Online outgrowing offline divisions
It’s already been the third time this month I’ve learned about friends getting a new member of their family via my mobile phone. Yesterday, I received a text message from a friend who shared a photo of his newborn daughter, along with a note about how he feels being a father. A week ago, another friend posted a photo of her child online. Last month, another new father shared a video shot in the delivery room. The baby’s video - with the umbilical cord still attached - was almost like an art-house movie.
People share their most precious moments with friends and families on various social networks. Those services have become spaces of beautiful communication. Many young parents not only announce having children, but create digital albums for their children, posting photos and stories over the years. They let their loved ones know how they are doing and how the newborn babies are growing up. The real-life drama posted on social networks doesn’t need professional writers or directors.
Nowadays, social networking is an essential part of dating and hosting weddings. Last week, I was going to a wedding but, having left the invitation in my office, couldn’t remember where the venue was. Fortunately, I could find a digital invitation that the bride and groom shared online. The digital invitation included photos from their childhoods and moments from their relationship. The couple even shared photos from their honeymoon with a cute title: “Arrived safely, Operation Honeymoon Baby begins!”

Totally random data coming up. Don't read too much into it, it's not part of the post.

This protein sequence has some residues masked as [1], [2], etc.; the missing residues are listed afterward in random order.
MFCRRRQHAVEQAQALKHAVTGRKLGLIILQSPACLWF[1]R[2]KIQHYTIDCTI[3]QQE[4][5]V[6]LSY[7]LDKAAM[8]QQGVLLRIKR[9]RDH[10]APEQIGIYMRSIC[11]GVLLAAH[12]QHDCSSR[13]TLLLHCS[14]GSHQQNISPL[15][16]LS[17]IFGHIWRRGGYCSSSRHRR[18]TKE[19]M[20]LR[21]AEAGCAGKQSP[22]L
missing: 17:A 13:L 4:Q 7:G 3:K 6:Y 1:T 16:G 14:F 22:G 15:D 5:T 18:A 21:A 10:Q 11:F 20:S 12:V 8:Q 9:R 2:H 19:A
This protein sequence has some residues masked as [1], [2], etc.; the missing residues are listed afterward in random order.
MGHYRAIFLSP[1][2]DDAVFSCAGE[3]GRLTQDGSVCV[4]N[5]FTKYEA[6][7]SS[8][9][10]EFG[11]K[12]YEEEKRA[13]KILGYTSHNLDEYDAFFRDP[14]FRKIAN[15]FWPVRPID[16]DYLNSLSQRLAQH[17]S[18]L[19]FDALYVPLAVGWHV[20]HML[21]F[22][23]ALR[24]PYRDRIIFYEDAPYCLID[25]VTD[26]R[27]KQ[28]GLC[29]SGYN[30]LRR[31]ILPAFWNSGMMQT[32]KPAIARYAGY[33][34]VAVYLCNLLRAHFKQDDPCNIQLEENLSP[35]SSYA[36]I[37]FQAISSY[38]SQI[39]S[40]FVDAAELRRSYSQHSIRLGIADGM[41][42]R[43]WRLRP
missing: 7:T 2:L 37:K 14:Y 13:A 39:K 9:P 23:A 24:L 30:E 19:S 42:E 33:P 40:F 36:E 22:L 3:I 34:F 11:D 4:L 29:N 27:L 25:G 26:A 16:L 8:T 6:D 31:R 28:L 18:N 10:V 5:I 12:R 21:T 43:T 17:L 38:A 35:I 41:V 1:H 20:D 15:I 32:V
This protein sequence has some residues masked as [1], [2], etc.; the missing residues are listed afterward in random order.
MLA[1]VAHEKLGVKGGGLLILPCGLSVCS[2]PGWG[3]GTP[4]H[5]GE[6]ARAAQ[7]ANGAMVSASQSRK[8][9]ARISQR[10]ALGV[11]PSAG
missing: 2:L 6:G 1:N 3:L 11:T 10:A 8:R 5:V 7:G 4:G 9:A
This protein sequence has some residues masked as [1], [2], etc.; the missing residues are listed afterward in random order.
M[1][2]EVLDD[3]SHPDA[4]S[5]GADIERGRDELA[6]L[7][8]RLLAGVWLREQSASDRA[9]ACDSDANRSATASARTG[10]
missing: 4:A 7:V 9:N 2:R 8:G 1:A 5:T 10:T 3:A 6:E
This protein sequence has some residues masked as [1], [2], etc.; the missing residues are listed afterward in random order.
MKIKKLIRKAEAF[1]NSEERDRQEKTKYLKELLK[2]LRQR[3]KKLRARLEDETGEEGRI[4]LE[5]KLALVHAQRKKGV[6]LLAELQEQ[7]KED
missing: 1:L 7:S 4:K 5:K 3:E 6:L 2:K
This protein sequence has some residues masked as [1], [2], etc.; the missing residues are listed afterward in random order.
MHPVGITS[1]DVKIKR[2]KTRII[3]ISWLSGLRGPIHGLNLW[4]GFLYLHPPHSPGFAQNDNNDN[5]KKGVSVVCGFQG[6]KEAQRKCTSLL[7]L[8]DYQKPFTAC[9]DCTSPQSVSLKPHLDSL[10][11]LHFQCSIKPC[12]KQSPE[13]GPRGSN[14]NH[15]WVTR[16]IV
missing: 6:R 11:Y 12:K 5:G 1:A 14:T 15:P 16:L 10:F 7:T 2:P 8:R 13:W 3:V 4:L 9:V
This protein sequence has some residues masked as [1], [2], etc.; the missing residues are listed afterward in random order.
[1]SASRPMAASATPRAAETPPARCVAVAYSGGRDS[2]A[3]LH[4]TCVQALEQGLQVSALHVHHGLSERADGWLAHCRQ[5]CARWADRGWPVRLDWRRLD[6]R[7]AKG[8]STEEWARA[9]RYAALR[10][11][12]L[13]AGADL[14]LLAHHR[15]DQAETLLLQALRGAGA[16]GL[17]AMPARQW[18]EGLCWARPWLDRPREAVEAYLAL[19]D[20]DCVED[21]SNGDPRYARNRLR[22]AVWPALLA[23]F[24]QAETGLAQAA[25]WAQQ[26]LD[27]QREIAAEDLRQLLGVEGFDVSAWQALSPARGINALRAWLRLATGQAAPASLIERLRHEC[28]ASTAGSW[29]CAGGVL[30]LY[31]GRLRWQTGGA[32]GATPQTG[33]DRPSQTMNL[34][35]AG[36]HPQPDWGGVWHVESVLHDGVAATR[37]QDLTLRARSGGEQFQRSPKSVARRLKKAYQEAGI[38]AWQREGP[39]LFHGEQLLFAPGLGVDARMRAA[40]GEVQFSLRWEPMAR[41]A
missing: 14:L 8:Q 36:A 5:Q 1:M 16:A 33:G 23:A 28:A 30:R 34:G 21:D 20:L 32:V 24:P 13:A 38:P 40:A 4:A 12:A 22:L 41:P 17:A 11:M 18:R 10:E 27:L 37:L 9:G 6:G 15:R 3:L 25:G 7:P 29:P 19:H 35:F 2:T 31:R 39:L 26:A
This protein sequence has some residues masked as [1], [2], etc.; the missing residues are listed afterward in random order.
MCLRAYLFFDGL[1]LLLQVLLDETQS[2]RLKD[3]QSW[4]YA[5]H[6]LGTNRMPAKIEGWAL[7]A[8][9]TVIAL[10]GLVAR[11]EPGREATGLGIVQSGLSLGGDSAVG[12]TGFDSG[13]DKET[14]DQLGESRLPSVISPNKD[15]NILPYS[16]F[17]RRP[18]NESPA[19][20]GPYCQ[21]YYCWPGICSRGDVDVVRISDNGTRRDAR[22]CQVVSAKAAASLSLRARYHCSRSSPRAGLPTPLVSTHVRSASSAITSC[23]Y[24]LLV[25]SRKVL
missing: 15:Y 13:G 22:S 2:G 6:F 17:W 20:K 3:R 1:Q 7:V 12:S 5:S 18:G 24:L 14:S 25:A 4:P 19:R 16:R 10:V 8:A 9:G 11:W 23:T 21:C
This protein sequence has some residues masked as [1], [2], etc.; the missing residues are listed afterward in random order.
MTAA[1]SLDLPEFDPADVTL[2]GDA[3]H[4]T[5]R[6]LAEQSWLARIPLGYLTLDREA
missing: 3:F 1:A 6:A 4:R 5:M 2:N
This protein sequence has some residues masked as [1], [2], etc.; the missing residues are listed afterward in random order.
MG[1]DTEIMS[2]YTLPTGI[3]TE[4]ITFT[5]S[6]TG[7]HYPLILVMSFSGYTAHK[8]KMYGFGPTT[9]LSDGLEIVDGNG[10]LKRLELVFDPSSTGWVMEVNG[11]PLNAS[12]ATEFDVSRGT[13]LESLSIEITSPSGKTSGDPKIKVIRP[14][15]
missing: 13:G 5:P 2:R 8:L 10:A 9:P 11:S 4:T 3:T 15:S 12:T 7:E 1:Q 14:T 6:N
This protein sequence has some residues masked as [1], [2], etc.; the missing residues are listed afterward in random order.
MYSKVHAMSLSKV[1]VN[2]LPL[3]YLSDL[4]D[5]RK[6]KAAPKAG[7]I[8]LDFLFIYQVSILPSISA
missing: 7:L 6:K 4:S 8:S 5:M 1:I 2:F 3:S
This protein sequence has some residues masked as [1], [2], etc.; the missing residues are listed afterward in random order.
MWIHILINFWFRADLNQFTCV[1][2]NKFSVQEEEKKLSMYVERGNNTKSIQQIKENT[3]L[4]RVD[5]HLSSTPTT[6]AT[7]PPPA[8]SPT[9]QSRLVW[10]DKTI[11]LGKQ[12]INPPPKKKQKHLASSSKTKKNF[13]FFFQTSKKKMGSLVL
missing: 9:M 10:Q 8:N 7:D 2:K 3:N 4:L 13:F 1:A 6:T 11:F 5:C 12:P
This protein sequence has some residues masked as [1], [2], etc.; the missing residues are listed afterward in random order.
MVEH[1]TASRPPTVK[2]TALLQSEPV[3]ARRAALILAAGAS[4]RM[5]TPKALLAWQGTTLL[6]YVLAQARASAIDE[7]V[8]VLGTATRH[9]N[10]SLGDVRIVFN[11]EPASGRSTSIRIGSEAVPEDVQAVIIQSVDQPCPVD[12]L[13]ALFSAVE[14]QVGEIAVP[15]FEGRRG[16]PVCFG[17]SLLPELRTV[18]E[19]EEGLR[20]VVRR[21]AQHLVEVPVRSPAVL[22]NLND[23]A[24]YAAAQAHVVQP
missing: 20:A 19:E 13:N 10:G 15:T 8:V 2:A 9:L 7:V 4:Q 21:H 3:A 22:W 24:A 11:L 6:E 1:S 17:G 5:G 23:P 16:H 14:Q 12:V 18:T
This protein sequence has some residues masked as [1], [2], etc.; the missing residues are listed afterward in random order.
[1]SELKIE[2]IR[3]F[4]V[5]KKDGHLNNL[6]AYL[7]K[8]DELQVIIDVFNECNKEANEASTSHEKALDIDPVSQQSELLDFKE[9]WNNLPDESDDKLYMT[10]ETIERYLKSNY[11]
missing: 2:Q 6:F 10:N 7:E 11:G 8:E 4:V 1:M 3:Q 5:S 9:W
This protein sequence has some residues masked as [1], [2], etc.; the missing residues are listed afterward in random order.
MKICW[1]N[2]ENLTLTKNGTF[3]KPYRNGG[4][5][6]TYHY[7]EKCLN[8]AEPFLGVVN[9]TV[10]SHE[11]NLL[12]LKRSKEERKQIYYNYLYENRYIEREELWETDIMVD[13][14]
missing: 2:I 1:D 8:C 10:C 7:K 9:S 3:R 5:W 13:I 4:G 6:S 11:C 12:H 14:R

Last week, I received a message from a friend I hadn’t kept in touch with for a while. He was leaving Korea for a job in the United States, and his friends were getting together for a farewell party. The online invitation had a private space to send him a personal note and a public space for the RSVP. Cyberspace is becoming a friendly and humane space. The harsh and aggressive digital world we saw during the presidential election has made a great transformation. More impressive is that this positive change is an autonomous product of our collective consciousness, without any direction or guideline. It reflects what people really want and are interested in.
While social networking spaces are gentrifying, offline reality is different. I may not be the only one to think that some politicians and politics are held back by the past and the presidential election, and cannot progress any more. However, we no longer need curse-filling flame wars in cyberspace, where we share friendship and humanity. That is the wish of online users and all citizens.
*The author is an editorial writer of the JoongAng Ilbo.
by CHAE IN-TAEK